While I enjoy my plums and there 12 din setting, they have pre-released on me on a few occasions, usually when trying stomping a big landing.

    To those who say “Learn to ski” to those of us who want a higher din, I would say “learn to ski hard!”

  82. Tob February 10th, 2013 2:15 pm

    Will the tlt6 mountain have the same fiberglass rear cuff as the mercury? The mercury cuff seems plenty stiff, and at a much easier price!

  83. pagno February 13th, 2013 1:54 pm

    The TLT5 and 6 Mountain cuffs are made in Pebax, in the Mercurys the cuffs are made Nylon with Fiber Glass addition.

  84. Carver February 15th, 2013 9:33 am

    Nice!
    Boots look great, and the lack of metatarsal flex will be an excellent improvement, but really! The lower buckle! I reeeeeally hope someone in any sort of decision making position reads my rant, but does anyone in the dynafit team ever bootpack!? Greg! Where are ya man!
    My point is, the tlt5 lower buckles open in stiff snow every third or so step. Even after a drastic angle grinder modification to make the bottom edge a negative angle so as not to hook up so easy. So, what do i see! A new improved boot, with surely a loftier pricetag, and a bigger buckle to hook up even worse!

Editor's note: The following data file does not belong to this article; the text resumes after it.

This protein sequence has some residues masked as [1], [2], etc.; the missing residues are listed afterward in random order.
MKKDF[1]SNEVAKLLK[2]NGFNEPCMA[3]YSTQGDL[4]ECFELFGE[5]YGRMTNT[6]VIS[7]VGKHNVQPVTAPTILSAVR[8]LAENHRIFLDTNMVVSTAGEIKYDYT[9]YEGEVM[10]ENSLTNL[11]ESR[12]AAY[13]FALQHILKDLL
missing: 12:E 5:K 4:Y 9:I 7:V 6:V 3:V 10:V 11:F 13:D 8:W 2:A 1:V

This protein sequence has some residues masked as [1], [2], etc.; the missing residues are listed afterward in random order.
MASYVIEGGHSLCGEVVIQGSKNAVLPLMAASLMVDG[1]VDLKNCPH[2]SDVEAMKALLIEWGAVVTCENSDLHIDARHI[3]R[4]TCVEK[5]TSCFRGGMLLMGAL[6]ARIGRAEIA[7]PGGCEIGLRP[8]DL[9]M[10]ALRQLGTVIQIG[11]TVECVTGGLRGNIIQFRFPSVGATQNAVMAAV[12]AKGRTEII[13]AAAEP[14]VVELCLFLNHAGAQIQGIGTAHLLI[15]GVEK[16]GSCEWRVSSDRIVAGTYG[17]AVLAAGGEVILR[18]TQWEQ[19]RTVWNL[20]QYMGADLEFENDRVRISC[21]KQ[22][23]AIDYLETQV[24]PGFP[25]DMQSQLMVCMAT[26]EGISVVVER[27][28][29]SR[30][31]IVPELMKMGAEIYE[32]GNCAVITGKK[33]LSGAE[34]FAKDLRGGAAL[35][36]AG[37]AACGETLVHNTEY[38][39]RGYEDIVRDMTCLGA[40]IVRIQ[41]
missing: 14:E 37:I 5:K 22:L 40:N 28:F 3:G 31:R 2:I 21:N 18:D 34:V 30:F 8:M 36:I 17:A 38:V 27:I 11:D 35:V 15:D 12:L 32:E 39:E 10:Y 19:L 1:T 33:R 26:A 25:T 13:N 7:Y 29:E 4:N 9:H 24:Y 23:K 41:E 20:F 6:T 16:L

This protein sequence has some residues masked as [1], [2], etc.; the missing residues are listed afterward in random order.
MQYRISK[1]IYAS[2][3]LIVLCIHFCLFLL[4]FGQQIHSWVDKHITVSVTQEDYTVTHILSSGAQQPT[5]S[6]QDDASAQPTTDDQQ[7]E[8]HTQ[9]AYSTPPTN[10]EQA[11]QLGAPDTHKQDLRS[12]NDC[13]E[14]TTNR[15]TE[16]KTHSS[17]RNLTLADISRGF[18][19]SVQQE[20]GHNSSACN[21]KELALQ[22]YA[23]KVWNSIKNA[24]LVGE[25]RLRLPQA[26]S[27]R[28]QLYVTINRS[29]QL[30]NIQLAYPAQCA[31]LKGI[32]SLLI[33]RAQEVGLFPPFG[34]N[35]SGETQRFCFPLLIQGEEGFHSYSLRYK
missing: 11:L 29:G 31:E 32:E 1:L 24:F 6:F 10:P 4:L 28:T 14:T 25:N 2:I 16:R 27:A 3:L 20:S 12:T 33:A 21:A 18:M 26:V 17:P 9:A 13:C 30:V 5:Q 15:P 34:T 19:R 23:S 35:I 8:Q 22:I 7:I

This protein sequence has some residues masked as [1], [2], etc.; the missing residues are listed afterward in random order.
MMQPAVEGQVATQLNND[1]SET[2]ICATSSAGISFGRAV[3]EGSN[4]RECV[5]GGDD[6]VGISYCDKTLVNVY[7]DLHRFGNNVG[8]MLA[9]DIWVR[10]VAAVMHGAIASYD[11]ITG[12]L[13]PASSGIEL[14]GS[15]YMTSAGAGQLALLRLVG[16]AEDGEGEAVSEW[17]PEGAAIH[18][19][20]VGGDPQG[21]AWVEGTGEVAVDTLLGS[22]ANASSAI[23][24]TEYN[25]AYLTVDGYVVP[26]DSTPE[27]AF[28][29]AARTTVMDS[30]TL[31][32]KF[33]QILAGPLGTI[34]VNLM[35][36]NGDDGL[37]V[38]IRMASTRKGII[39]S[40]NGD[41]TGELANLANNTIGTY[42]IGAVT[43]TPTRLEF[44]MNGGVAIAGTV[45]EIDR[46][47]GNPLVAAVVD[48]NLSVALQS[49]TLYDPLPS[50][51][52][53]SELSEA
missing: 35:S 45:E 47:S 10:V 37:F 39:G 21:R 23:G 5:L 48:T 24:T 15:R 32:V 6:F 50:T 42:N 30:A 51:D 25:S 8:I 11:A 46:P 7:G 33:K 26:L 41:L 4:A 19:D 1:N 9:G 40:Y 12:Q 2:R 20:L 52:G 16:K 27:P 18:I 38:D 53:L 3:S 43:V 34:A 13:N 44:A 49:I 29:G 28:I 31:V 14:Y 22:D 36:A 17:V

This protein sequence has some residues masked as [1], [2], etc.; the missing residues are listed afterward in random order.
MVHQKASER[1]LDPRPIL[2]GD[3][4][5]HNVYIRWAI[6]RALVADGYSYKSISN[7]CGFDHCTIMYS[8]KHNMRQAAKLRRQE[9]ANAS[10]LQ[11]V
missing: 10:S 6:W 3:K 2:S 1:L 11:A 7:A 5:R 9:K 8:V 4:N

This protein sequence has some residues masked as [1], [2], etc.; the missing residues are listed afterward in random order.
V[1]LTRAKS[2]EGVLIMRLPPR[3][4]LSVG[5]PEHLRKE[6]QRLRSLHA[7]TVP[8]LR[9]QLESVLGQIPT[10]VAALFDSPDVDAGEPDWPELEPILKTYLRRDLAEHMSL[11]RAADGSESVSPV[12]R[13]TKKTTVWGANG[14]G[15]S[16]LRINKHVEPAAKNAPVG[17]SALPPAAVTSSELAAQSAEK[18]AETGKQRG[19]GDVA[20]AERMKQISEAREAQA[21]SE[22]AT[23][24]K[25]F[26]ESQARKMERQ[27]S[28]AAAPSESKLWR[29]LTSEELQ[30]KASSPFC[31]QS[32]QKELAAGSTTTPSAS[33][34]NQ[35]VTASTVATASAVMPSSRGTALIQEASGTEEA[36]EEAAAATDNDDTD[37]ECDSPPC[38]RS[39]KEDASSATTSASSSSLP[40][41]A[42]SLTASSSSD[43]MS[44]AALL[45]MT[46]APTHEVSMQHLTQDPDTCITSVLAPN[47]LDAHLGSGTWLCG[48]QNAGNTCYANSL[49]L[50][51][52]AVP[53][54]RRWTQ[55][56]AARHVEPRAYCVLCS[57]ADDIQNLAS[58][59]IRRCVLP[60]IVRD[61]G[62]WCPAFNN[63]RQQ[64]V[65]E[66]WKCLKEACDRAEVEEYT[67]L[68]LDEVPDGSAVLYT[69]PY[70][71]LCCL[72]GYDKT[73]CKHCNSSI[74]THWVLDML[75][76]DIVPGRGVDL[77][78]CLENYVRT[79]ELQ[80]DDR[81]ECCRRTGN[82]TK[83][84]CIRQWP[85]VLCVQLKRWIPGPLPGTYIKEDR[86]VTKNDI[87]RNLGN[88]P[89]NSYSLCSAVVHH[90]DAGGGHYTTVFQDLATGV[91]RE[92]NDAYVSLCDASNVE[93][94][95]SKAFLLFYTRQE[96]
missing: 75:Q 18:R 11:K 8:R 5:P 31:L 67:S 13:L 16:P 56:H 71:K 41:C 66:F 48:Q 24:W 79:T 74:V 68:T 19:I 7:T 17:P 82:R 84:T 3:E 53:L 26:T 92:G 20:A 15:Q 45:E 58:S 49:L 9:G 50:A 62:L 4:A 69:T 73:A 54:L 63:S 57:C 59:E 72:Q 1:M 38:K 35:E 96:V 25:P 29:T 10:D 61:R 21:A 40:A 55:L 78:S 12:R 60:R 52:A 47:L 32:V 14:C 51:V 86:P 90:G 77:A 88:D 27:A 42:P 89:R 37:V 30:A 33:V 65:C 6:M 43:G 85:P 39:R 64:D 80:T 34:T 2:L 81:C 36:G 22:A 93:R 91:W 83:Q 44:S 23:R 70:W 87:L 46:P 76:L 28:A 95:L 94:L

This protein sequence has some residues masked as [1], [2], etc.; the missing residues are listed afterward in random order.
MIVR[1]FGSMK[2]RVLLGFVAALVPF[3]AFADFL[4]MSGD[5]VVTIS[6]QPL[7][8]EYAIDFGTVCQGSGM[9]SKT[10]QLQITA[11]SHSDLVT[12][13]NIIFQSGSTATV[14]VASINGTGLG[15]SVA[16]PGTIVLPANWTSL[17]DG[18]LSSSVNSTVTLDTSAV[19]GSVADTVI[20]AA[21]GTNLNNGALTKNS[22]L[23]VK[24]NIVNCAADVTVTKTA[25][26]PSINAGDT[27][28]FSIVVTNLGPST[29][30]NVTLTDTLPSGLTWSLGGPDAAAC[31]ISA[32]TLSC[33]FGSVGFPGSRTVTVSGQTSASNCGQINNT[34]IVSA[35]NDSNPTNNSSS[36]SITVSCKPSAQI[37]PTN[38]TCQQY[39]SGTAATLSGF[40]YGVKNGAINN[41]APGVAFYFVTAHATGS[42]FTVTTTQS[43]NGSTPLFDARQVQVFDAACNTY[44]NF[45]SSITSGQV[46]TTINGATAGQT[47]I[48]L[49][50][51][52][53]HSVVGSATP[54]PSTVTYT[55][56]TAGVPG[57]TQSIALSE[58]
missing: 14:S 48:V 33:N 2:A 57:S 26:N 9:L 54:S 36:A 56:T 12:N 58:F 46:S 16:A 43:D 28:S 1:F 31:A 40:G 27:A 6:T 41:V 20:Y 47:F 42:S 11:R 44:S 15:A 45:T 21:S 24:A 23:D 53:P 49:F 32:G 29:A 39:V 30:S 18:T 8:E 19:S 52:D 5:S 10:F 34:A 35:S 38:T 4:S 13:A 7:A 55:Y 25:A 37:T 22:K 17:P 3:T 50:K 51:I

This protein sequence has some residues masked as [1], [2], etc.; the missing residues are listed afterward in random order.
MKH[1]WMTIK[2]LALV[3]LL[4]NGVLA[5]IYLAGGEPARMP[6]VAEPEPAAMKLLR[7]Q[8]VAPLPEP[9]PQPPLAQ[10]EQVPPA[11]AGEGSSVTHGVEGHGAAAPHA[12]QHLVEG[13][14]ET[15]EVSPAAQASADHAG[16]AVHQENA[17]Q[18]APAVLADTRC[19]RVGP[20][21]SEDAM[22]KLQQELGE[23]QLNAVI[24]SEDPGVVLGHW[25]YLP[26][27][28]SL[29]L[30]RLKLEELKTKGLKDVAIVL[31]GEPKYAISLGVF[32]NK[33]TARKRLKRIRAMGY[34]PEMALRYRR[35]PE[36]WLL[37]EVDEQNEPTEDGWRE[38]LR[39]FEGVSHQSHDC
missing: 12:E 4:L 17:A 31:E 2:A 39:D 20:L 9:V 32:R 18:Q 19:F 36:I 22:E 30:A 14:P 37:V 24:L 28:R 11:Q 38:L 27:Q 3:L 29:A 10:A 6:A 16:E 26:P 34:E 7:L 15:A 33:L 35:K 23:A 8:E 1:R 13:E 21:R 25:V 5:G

Ok, i see the little rib built in to the side of the lower, but it doesn’t look sufficient to me to divert snow and avoid hook up of the buckle.
    Smeone please tell me there is a catch im not seeing here.
    Sincerely.
    Colin Carver

  85. Phil February 18th, 2013 10:15 am

    Yes, I agree with Colin’s comment that the buckle placement on the TLT5s is a problem for booting. I had hoped that would be revised to the more sensible placement of the buckle on top of the arch. Disappointing that it hasn’t been addressed in the TLT6 since everything else looks outstanding with that boot.

    Friends have retrofitted their TLT5s using the ratchet buckle/strap systems from old Scarpa F1s or various tele boots. Are there any other successful mod ideas out there to solve that problem?

  86. Lou Dawson February 18th, 2013 10:39 am